We boiled the liquor for some 35 minutes before it was ready to set, obviously smaller batches might require less. During the boiling process any errant fruit stones should float to the surface and can be removed when skimming the jam.

damson jam_7

Our method of testing for a good set is to place several dishes in the fridge to chill and at regular intervals take a half teaspoon of the liquor and pour it onto the edge of the chilled dish. When the jam is "about right" the liquid will quickly become quite viscous, sticking to the side of the dish and producing a soft skin that will wrinkle when gently touched with another spoon.

When the set is to you liking allow to cool somewhat before carefully potting into sterilized jam jars. Our method of sterilizing jars and lids is to wash the jars in hot water and then place them into a preheated oven at 170°C for about 5 minutes.

damson jam_8

This recipe produced just over 3kg of the most delicious damson jam which we will enjoy and share with both clients and friends in the coming months.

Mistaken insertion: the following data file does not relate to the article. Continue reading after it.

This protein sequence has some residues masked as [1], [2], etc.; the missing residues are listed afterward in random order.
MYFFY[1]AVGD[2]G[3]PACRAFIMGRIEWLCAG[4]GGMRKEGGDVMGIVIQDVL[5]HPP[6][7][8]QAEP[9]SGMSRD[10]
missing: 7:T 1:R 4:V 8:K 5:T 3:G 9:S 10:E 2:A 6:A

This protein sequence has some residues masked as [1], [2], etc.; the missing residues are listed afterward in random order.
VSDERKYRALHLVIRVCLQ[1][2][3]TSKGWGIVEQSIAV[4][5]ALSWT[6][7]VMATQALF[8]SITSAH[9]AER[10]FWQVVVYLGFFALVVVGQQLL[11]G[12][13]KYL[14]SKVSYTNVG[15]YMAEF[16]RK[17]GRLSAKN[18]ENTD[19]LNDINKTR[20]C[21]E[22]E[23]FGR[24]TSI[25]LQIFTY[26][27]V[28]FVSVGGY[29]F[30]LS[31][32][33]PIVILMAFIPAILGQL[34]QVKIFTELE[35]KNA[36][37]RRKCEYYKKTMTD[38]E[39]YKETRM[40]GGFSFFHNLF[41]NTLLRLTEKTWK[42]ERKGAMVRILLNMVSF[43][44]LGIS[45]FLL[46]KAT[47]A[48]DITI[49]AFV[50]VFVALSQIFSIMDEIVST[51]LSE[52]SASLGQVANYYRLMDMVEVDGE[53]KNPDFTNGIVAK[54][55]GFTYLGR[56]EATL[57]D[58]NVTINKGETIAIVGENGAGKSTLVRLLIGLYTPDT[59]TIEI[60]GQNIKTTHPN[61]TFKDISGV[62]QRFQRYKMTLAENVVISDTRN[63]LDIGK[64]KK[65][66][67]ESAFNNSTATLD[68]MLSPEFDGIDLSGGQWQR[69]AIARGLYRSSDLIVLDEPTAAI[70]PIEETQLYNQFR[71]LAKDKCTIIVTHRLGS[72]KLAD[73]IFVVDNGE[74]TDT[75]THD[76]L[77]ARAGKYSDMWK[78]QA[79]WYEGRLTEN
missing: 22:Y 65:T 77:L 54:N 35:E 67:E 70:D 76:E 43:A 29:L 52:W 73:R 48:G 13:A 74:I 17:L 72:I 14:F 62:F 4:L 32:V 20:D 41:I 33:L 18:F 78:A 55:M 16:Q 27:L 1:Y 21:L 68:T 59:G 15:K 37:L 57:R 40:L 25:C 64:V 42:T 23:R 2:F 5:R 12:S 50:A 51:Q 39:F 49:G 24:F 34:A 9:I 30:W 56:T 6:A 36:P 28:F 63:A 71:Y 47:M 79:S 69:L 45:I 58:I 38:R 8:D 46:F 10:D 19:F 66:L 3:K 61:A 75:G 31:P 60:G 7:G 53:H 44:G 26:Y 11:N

damson jam_9

Have you tried mixing damsons and plums together to make a jam? If not then check out this recipe for Damson and Plum Jam.

Comments

 
#1 rachel hawkes 06-09-2013 19:55
Great recipe, made it with a load of damsons picked with my kids. Really great tip,with the potato masher. Turns out lovely, just about to do the next batch.
 
 
#2 Phil Brown 07-09-2013 06:09
Hi Rachel,

We're so very glad that the recipe was to your liking and that the use of the potato masher made things a little bit easier!

Hope you enjoy your jam and really pleased that your children were involved in the process, you're never too young to start to safely learn about the gifts of Mother Nature's larder!

Best regards,

Phil & Co.
 
 
#3 sharon lloyd 12-09-2013 18:57
Thanks for the recipe but what did I do wrong?? I ended up with burnt runny jam!! I admit I have never ever made decent jam!!
 
 
#4 Phil Brown 15-09-2013 06:27
Hi Sharon,